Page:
In Armstrong v LeBlanc, 395 Mich. 526; 236 N.W.2d 419 (1975), we examined "the troublesome concept of subsequent negligence" and expressed "our dissatisfaction with the dogmatic application of the * * * doctrine" when the facts would demonstrate that plaintiff "in a dangerous position may not have exercised reasonable care for his own protection".Summary of this case from Zeni v. Anderson
Docket No. 55661.
Argued December 12, 1974 (Calendar No. 12).
Decided December 18, 1975.
van Benschoten van Benschoten, P.C., (by Harvey E. van Benschoten), for plaintiffs. Collison Fordney, P.C. (by Charles C. Collison), for defendants.
Defendants appeal from the Court of Appeals affirmance of a directed verdict granted to plaintiffs which determined defendants liable on the issues of negligence and contributory negligence. Our review of the facts convinces us that the question of liability should have been determined by the jury and we must reverse and remand for a new trial.
At approximately 9:30 on the morning of December 30, 1968, plaintiff Joseph M. Armstrong, a state police officer assigned to patrol portions of Saginaw County, observed a vehicle traveling northbound at a very high rate of speed on Dixie highway, a four-lane, undivided highway. Officer Armstrong pursued the speeding vehicle for approximately 8 miles, clocking its speed in excess of 80 miles per hour. Unable to gain the driver's attention by flashing a red spotlight into his rear window, Armstrong changed into the passing lane alongside of the driver and aimed a flashing red light directly at the driver, motioning him over to the side of the road. The driver reduced his speed immediately, steered to the right, and came to a stop on the right shoulder of the highway. Aware that the passing lane was slippery and wanting to avoid sliding into the speeding vehicle, Armstrong drove ahead and stopped at the side of the road approximately eight to ten feet in front of the speeding vehicle. Armstrong testified that his police vehicle came to rest with the left wheel just on the right edge of the highway while the vehicle behind was positioned with the left wheel just off the edge of the highway.
Plaintiff Armstrong further testified that he turned on the flashing lights located on the left rear fender of the police vehicle and walked back to speak with the driver. As he approached the car, he noticed defendant's truck traveling toward him about 3/10 of a mile away. He was unable to estimate the speed of the truck and did not notice the lane in which it was traveling. He stood on the edge of the pavement beside the driver's window and asked to see his operator's license, registration, and proof of insurance. Plaintiff believes he may have straightened up intending to return to his vehicle when he was struck by a mirror which extended from the cab of defendant's truck. He suffered a broken collar bone and forearm, a collapsed lung, and sustained multiple fractures of the right ribs. At no time did he look toward defendant's oncoming truck, nor did he attempt to remove himself from the path of the approaching vehicle.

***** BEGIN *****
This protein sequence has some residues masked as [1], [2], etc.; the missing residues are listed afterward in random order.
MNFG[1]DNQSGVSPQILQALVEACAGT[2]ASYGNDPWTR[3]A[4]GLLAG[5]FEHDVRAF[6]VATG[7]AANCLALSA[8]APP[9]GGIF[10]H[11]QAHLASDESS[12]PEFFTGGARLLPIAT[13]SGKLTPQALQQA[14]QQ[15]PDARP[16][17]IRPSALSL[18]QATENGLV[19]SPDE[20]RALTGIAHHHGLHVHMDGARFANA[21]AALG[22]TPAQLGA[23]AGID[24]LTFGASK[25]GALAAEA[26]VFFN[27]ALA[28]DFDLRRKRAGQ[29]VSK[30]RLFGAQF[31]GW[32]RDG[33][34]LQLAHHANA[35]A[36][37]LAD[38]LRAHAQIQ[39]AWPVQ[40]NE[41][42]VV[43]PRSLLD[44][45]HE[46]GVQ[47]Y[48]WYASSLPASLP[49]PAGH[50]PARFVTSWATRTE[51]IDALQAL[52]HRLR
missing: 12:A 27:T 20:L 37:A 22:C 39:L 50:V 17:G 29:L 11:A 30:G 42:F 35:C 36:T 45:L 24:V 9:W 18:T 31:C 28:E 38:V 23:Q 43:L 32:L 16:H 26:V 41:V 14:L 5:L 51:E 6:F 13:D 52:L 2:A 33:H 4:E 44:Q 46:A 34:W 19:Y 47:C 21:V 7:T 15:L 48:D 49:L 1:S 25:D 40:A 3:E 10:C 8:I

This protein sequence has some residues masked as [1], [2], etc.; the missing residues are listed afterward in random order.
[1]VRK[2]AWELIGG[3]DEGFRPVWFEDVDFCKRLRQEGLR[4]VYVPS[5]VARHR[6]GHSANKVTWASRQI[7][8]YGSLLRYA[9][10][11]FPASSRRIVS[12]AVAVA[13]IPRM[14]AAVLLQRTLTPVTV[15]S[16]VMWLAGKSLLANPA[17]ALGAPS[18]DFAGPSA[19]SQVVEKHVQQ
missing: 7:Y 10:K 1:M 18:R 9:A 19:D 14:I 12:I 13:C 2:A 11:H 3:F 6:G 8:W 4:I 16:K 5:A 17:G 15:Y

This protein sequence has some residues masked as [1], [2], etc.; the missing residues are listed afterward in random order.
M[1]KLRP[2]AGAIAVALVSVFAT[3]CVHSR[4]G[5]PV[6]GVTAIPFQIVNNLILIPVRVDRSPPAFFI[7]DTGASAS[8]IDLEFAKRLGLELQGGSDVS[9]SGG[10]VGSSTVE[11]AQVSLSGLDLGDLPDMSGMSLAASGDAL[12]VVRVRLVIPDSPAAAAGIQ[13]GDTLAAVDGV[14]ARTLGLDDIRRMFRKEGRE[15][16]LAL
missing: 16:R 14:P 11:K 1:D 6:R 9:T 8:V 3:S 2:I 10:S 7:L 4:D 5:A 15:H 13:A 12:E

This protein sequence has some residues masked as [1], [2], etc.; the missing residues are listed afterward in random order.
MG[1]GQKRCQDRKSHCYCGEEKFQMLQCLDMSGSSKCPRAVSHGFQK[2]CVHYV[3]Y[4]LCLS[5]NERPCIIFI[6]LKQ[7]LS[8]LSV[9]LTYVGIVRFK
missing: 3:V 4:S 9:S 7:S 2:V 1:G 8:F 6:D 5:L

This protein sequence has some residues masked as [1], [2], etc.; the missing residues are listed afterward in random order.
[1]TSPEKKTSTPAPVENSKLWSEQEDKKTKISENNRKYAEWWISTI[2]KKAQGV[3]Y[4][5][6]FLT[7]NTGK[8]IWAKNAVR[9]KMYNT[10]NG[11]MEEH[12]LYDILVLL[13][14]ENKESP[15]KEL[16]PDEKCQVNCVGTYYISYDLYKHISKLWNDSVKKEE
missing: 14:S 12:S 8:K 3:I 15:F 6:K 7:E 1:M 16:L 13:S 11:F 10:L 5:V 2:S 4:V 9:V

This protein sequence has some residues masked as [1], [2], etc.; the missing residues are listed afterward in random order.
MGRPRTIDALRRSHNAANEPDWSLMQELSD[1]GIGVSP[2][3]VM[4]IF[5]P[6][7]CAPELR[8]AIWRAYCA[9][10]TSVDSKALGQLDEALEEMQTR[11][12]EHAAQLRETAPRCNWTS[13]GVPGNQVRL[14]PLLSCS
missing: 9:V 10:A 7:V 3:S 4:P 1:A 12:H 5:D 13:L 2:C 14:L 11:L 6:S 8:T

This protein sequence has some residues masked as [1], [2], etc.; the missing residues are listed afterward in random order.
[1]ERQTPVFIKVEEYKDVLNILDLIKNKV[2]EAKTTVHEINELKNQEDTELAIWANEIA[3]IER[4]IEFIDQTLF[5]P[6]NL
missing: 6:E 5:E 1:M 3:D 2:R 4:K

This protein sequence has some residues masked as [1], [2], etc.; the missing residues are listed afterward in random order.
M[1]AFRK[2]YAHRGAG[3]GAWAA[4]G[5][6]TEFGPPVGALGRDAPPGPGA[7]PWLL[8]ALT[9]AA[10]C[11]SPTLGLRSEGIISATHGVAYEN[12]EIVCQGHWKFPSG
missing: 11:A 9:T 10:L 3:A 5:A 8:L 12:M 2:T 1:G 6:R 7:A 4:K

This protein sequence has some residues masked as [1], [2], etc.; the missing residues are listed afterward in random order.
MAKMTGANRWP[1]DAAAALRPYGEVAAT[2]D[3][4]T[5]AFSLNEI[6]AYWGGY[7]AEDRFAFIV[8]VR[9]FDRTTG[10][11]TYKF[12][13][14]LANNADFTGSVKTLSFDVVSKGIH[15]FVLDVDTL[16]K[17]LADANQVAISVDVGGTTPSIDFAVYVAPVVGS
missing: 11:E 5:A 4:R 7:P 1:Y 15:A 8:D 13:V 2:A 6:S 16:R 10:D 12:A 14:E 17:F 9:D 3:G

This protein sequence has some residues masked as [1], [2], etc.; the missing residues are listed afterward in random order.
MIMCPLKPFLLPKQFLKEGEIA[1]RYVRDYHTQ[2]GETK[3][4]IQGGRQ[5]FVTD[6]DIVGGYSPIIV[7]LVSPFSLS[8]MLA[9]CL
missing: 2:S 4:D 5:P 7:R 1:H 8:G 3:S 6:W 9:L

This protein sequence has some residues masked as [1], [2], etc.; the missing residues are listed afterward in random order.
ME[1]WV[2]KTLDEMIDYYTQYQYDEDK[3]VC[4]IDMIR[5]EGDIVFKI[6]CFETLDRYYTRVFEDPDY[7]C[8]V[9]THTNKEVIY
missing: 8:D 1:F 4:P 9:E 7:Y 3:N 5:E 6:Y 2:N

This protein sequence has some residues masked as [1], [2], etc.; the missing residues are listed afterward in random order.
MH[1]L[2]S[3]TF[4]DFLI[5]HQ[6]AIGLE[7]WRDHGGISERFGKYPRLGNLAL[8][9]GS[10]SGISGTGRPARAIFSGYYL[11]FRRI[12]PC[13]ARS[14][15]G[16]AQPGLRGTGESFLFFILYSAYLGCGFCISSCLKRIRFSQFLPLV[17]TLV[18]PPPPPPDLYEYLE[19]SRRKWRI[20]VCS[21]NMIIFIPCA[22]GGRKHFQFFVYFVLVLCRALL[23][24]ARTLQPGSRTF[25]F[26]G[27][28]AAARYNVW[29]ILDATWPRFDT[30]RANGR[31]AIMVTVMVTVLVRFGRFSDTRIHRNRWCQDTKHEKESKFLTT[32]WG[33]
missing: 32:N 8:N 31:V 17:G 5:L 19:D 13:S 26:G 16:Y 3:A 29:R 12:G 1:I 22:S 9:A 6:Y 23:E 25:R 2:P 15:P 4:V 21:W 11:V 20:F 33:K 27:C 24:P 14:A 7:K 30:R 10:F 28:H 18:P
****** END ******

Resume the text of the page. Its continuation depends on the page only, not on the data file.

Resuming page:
Defendant Emerson testified that he was operating his truck in a northerly direction on Dixie highway at 30 to 35 miles an hour. At a distance he estimated to be two or three city blocks, defendant observed two parked vehicles. After traveling further, he noticed the cars parked on the shoulder of the road and a patrolman standing on the shoulder leaning with his elbows and arms resting on the driver's window of the nearest vehicle. Defendant continued in the right, or curb, lane until a point approximately 200 feet from the plaintiff. Seeking to avoid striking the officer, he then turned toward the center of the road until the left wheel of the truck was on the broken line which divided the northbound lane of Dixie highway. The dividing line was covered by snowdrifts in some spots and the road was slippery. Defendant testified that the last time he saw the plaintiff he was leaning over talking to the driver. After hearing a thump, he applied the brakes, stopped his truck, and ran back to assist the plaintiff. Defendant estimated that the width of each lane of Dixie highway measured approximately nine feet, estimated the width of his truck to be eight feet, and thought the rear-view mirrors extended out from the side of the truck six to eight inches. Defendant did not see any flashing lights on plaintiff's vehicle.
A jury trial was conducted in which plaintiff sought money damages for injuries suffered and his wife, Beverly, sought damages for loss of consortium. Plaintiffs' motions for directed verdicts on the issues of negligence and contributory negligence were granted. The trial court ruled defendant negligent as a matter of law, determining his conduct to be the proximate cause of plaintiff's injuries. Any antecedent negligence of plaintiff constituted only a remote cause of the injuries, being superseded by defendant's subsequent intervening negligence. Defendants' motion for directed verdict as to Beverly Armstrong was denied. The jury awarded plaintiff $50,000 and his wife $1,000. The Court of Appeals affirmed the judgment of the lower court as to plaintiff Joseph Armstrong and reversed his wife's award for loss of consortium. Defendants now appeal to this Court, challenging the directed verdict in plaintiffs' favor.
The issue before us is whether the trial court committed reversible error in directing verdicts against defendant on the issues of defendant's negligence and plaintiff's contributory negligence. Defendants first argue that the determination of negligence should have been made by the jury since the evidence submitted could enable reasonable men to differ on the question of whether defendant acted negligently. Plaintiff disagrees, contending that defendant was negligent as a matter of law in violation of common-law principles of ordinary care as well as the assured clear distance statute.